Nate said on 12/01/2012 20:40 PM
I hope another lesson learned is given such a short window (4 days, right?) It's probably not the time to try out technologies that are new to you. You mentioned you could have done this with MySql and Netsclar etc. If you can't test your app at all, much less load test because of the time constraints, go with what you know. Go with a system that you could build in your sleep. Doing this minimizes the risk, because you'll know how MySql behaves under pressure. When things start failing with new systems, it could be anything./

GuinessDraft said on 12/01/2012 21:00 PM
Let me get this straight (15+ years of software development here): You had a very quick burn project. You decided to base it on top of a product that you had not used in a production capacity before, and you're blaming the product for the problems that happened? This may sound harsh, but you need to take ALL of the responsibility for this failure. Any software developer that knows anything would understand that you just don't make this type of mistake. I've been using MongoDB for 1.5 years now. I will be the first to admit it has problems, but overall the system does work *if you take the time to learn it*. That doesn't mean just work through the tutorial and think you're ready to go production. I understand it's nearly impossible to test a site in that amount of time. You still needed to put in the due diligence. Yes, you tried the mailing list and so on. Did you Google anything? You should have done a LOT more research on deployment issues with MongoDB. YouTube has lots of videos with people discussing it, some even from 10gen explaining things that don't work and other things to watch out for. There are also hundreds of articles written about it as well. This is certainly not a MongoDB failure, but a developer failure. Write this episode up as a good learning experience. if you continue on your journey as a software engineer, I can guarantee you will run into a similar situation again. Heed the lessons learned from this experience and use it to guide you to future success.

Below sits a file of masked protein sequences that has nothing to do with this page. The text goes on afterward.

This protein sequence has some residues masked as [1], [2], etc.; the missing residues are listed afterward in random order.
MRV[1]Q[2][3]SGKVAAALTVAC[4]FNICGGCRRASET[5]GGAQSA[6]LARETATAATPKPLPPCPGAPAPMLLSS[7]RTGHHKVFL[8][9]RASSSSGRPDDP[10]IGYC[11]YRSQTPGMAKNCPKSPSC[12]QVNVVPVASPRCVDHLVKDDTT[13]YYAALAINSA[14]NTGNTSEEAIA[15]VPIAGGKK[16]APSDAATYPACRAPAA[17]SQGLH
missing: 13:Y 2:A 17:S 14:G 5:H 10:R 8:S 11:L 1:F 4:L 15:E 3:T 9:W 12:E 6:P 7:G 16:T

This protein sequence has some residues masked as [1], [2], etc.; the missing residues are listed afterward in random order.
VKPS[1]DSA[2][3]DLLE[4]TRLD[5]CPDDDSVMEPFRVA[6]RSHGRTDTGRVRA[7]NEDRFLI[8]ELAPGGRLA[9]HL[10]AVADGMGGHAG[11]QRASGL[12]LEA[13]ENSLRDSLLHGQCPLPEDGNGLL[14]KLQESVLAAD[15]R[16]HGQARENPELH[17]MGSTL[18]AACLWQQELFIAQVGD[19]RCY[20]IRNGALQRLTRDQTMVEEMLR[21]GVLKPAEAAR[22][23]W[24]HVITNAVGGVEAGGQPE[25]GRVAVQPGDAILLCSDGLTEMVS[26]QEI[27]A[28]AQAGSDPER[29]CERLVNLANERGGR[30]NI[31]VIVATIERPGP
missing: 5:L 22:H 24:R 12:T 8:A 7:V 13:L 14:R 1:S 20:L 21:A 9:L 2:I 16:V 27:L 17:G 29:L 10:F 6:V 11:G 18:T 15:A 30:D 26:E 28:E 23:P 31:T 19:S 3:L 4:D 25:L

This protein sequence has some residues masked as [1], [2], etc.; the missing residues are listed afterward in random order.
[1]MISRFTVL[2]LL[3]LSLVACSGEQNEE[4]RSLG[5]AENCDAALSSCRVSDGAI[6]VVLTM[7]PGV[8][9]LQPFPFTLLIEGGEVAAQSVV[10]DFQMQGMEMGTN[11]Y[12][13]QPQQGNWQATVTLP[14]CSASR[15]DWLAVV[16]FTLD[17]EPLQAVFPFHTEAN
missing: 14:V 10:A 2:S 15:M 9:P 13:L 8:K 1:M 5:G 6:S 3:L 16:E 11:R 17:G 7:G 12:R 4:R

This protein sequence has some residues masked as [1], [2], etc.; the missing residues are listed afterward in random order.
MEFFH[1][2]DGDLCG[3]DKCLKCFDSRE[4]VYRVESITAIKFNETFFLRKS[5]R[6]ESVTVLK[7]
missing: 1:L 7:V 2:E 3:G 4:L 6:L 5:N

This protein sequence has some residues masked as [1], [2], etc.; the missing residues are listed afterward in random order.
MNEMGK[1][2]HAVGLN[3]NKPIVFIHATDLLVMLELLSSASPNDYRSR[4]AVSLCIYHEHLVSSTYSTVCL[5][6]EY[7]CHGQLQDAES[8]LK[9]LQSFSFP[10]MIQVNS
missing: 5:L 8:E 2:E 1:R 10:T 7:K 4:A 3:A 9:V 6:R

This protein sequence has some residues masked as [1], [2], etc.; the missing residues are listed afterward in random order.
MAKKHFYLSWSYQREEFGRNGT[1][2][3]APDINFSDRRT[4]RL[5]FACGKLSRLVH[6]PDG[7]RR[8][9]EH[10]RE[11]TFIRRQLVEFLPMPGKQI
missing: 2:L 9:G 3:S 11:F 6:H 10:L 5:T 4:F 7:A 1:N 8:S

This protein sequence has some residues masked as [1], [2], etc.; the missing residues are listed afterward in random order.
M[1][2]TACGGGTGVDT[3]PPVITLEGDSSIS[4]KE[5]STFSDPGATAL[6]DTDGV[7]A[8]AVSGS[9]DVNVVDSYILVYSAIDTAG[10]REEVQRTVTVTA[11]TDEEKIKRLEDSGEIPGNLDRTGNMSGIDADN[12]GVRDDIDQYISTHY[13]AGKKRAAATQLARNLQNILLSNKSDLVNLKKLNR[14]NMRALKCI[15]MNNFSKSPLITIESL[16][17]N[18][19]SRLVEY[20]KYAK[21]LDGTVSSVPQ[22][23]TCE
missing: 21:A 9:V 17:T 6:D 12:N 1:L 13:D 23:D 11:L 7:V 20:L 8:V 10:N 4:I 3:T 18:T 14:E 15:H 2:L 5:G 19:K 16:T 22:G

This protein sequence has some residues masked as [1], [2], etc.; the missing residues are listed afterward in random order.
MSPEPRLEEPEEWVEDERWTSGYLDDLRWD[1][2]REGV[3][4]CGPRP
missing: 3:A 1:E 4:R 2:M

michael said on 12/01/2012 22:03 PM
It sounds like you would not have had time for load testing even if you had gone with tools you already knew. I think the lesson here is to set the expectations of the customer. The customer needed to be told that the system would be in an alpha state and subject to failure. I guess I'm fortunate enough to work for companies that don't expect to go from zero to polished production-quality in 4 days.

Will said on 12/01/2012 22:47 PM
One lesson that seems to be missing: use connection pooling.There is no reason you need tens of thousands of open connections to your db. Your app should be re-using a finite number of connections. This is true of all DBs and using a connection pool (which most MongoDB drivers have) is how you do it.

Kent said on 12/01/2012 23:02 PM
Mengu should slow down and learn his tools before he uses them in production. No time for testing? Really?

Mengu Kagan said on 13/01/2012 03:43 AM